Exploring the core of AWS Instances
In our previous posts, we talked about CPU and disk I/O performance of c3 instances. In this post, we will focus on network performance. Amazon offers an Enhanced Networking feature for ‘c3’ instances running with hvm AMIs with the right drivers. In all our tests, we have used an HVM AMI with enhanced networking enabled.
To assess network performance, we ran three types of benchmark tests:
- Iperf test → to measure bandwidth. You can get more details about Iperf tool here.
- Sockperf ping-pong test → to measure network latency on tcp. Sockperf is a network performance measuring tool. You can get more details on sockperf here. In ping-pong mode, sockperf can be used to measure network latency.
- Ping test → to measure network latency using ICMP ping.
We also compared the network performance between two identical instances within a VPC, as well as in a classic EC2 network. In all our tests, the systems under test (server and client) belong to the same placement group.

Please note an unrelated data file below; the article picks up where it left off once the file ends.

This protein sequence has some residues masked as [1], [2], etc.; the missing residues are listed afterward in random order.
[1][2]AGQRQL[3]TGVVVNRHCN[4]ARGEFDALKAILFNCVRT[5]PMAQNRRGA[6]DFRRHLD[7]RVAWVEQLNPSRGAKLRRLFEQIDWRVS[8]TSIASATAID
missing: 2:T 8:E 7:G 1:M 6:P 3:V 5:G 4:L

In the following table are the results of network performance.
The results are pretty consistent for all the instances, except for c3.8xlarge in EC2-classic network. The standard deviation here is relatively higher.
Here is the network performance per the hourly rent in dollars.
We can see that c3.large and c3.8xlarge provide almost equivalent performance.
Network Latency results:
As mentioned earlier, we measured latency with two tools. Here are the results of latency when measured using the sockperf ping-pong tool.
Although we see slight differences in the latencies between different instances, considering the standard deviation, we can see that c3.xlarge and c3.2xlarge offer almost the same network latency. It is the same with c3.4xlarge and c3.8xlarge, as well.
Here is the graph for ping latency. We used standard 64-byte messages for the ping tests.
As you can see from both graphs , there is a considerable difference between the Ec2 -classic network and VPC when it comes to network latency.
It should also be noted that we see an improved network latency in a VPC only when the enhanced networking feature is used. We also ran a few tests to get a flavor for the network performance when the enhanced networking is not used. As a result, we found that when the enhanced networking is not used, there is not much difference in network latency between a VPC network and EC2-classic network.